Sunday, August 3, 2008
Rename SW 25th Street
In some places along SW 25th Street in the old Capitol Hill district, the street signs actually read "Commerce Street." In most places, the street signs read "SW 25th Street" and the addresses for all businesses along here are split between 25th and Commerce. So which is which?
To me SW 25th Street resembles the decay of the Capitol Hill district following the advent of Crossroads Mall and the white flight to points in Cleveland County. This is just a part of the century-plus long history of the Capitol Hill district which became around 1900, and was formally chartered in 1905, just two years before Statehood in 1907. What exists today along SW 25th Street is merely a reminder of the once-thriving city that once stood here right after the turn of the 20th century.
Capitol Hill is basically an inner city ghost town. It is the equivalent of towns like Picher, which had over 30,000 inhabitants and then whithered away because of air not fit to breath, and now recently, a tornado. Or like Tombstone which had 15,000 and then whithered away after fires, floods, and emptied mines. Capitol Hill was once a thriving independent suburb of OKC. Even though past population statistics for Capitol Hill (prior to merging with OKC) are nonexistent, the 1910 Census shows OKC having around 65,000 residents. One year later OKC annexed the City of Capitol Hill, but Capitol Hill retained a degree of separateness and over time the area had suffered significant population losses, business had entirely left once-booming Commerce Street, and the once autonomous district clinging for its identity was virtually dead, and not long after, it's rich history and identity was dead, too.
Long forgotten were the days when the city was a 1910 "Moore" or "Midwest City." Though the reality is that comparing Capitol Hill to a historic version of Moore or Midwest City is an insult to the quality of city building that existed back in the day. The Suburban Railway Company operated a streetcar system in the city, with a line that ran up and down Commerce Street, which was the downtown for the south side of Oklahoma County, and of course, the streetcar connected to rail across the river in OKC. And long gone are the department stores on Commerce Street, like Brown's, and Penney's (although Sears is still on S. Western after several decades in business). And most forgotten of all is the neighborhood's Irish heritage, which is mentioned in this Dustbury post. The truth is that S. OKC's strong Catholic Heritage runs much deeper than Hispanic migration. The reason for Catholic institutions like St. Mary's, the Mount St. Mary School, St. James, and so on, is because the kind of suburb Capitol Hill became was one assembled of stout Irish heritage. It may be unfathomable for anyone who has trekked through the area in the last 20 years and thought the Oklahoma Opry was a little out of place.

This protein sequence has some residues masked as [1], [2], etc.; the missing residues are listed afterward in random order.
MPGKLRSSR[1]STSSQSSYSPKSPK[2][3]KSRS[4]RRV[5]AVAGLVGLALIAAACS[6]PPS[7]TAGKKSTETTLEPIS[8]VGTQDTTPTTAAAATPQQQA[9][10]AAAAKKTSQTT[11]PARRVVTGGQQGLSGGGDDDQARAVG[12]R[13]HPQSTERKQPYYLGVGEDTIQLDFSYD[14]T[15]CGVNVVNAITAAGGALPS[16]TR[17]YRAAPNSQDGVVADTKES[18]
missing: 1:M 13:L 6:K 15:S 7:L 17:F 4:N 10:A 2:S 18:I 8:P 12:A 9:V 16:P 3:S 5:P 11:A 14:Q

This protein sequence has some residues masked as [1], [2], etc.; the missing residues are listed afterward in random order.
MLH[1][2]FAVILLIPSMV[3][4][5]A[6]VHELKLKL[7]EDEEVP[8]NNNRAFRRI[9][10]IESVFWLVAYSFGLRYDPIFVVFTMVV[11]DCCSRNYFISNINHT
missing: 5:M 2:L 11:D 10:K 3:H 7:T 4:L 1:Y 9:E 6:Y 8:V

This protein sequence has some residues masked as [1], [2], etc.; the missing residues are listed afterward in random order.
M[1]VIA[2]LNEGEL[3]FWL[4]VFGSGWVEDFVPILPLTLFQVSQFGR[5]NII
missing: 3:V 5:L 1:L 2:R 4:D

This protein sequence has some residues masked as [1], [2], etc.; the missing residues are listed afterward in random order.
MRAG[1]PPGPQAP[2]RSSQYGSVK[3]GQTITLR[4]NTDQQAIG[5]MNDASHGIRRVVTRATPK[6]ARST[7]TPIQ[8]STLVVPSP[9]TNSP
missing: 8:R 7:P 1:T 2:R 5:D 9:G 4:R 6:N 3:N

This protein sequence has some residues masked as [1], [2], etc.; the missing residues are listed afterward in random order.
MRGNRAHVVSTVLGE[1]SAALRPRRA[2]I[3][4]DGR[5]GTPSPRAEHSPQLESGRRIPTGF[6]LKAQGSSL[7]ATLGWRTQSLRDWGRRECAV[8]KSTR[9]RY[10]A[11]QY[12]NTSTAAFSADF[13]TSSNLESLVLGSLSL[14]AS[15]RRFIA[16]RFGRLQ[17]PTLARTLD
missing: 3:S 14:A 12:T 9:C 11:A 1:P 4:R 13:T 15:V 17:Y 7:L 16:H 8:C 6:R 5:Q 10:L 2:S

Today there are good feelings all around Capitol Hill over a revival. Life has been poured back into historic Commerce Street. Shows still go on at the old Oklahoma Opry, to the west traffic backs up on Western Avenue for many blocks during the day. East of the Opry, there are now shops, bakeries, Mexican eateries, American eateries, businesses, law firms, community organizations, and so on. The new streetscape along Commerce Street has brought in new businesses and activity into the district. A large swath of S. OKC that used to have abandoned homes and no activity or street life now boasts families in homes that have found the American dream in Capitol Hill. Churches enjoy packed congregations, whether they're one of the 4 Catholic churches in the area, or one of the dozens of Baptist, Methodist, or other denomination churches. Schools are so packed that a majority of Maps for Kids money is actually being allocated for new and expanded schools in S. OKC.
There are good feelings all around Capitol Hill, but much work remains to be done. It is doubtful if the city is willing to make the kind of investment in Capitol Hill that has been proven to work in several other areas of the inner city. It is time to bring back Capitol Hill's heritage and identity. Many of the original south side families are still there on the south side, and others would be astonished. Many of the original graduates of Capitol Hill High School and U.S. Grant High School still live in S. OKC, just right on the other side of I-240. Many of the elderly in the area trace their families to the original 1889 Land Run, and remember running family businesses butcher shops, bakeries, groceries, newspapers, etc that all called Capitol Hill home. It is time to bring back the legacy of Commerce Street, because perhaps then the area will be as close as it ever was to its once-thriving self. Dominoes will fall into place once SW 25th Street gets completely reverted back to its original name. There are so many things one can imagine that could turn Capitol Hill into a star, or at least an exciting and vibrant modern, urban district. But first let's just bring back Commerce Street, just like it was.